It was pointed out after an observation that the majority of my students seem to be task-focused rather than learning-focused. This means that most of them just want to get the task at hand completed so they can move on. I don’t know if this is because completing tasks makes them feel more productive and gives them a sense of accomplishment, or if they just want to finish so they can watch videos and/or check notifications on their phones. I should not have let students have phones in class. Regardless, I have to figure out a way to get them learning-focused. Which means I have to find a way to make their grade based on their learning, and not their task-completion. Several of the teachers at my school have been moving towards this, so I have a network I can talk to, but I also need to figure out what will work for me and my classes.

The main thing these teachers seem to do is grade students based on whether they can verbally answer questions based on things they have been working on in class. If a student completes a worksheet correctly, but can’t answer any direct questions about the material that was on that worksheet, then we can know that the student wasn’t focused on the learning aspect, but on the task at hand. And possibly that student copied off someone else or looked it up online as students do.

But how to incorporate this into my class where task-oriented has already been heavily established. That, I’m not 100% sure. I can’t even get students to raise their hands when I ask a question like how many think it’s this answer vs that answer. I suppose the best time to start implementing something like this would be after the Thanksgiving break since that’s just a few days away. Which means I have 1 week to figure out at least one thing I’m going to implement in order to begin transitioning my class from task-oriented to learning-focused.

One way could be to make daily or weekly grades a thing. I could have a list of names and a check-mark system. Anytime they answer one of my verbal questions correctly, they get a check. And anytime they volunteer to try and answer something, as long as it’s somewhat on the right track, they get a check. And they need a certain number of checks a week for a passing grade, more for a B, and more for an A. That might be too big a thing to start with, though. That might be something good to implement after Christmas break, but maybe I could do a smaller-scale version after the Thanksgiving break, like require them to only answer one question correctly a week for an A. Or maybe one for a C, two for a B, and three for an A. That would certainly make them have to pay attention enough to parrot back answers to me. Which is a start.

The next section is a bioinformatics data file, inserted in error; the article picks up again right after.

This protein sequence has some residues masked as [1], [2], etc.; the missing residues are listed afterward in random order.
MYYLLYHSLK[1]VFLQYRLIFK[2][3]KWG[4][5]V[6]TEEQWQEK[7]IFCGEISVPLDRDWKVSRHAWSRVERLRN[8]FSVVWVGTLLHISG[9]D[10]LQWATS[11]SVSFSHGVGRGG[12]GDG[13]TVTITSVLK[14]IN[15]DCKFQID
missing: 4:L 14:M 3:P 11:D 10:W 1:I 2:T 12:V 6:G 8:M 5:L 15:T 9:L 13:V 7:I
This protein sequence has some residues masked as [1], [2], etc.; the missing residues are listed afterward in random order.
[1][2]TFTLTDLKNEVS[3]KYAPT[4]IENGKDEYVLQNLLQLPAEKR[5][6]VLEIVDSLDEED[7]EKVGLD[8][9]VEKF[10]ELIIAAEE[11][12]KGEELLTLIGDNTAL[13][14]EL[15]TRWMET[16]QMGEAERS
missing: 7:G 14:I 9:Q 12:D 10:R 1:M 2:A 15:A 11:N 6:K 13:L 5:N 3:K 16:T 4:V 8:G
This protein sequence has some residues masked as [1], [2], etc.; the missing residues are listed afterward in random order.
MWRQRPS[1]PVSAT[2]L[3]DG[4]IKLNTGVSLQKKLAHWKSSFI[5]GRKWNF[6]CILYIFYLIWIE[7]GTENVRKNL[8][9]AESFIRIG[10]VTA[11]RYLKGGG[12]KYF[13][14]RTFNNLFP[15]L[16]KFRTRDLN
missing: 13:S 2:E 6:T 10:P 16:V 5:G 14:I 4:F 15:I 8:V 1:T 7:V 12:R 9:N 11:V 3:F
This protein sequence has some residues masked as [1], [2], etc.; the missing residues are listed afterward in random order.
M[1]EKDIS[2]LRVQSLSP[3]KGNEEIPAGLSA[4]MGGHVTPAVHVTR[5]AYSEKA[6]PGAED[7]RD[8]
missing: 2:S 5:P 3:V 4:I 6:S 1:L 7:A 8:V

I watched a biology teacher give a verbal quiz where she showed a student a state of cell division through a microscope and they had to tell her what state it was in. If they couldn’t, they got a 50, and if they could, they got a 100.

Whatever I do, I have to do something. My test scores are getting worse and worse and it’s because the students aren’t learning, no matter how much practice I give them.

Do you recall taking a class where the set up made you be more focused on learning than on just completing the assignments? What made it that way? If you’re a teacher, have you ever implemented something to try and make the class more learning-focused? Did it work? Why or why not? If you’re not a teacher, but have a suggestion, I would love to read it. Perspectives from teachers, students (past or present), parents, and concerned community members are always useful and appreciated!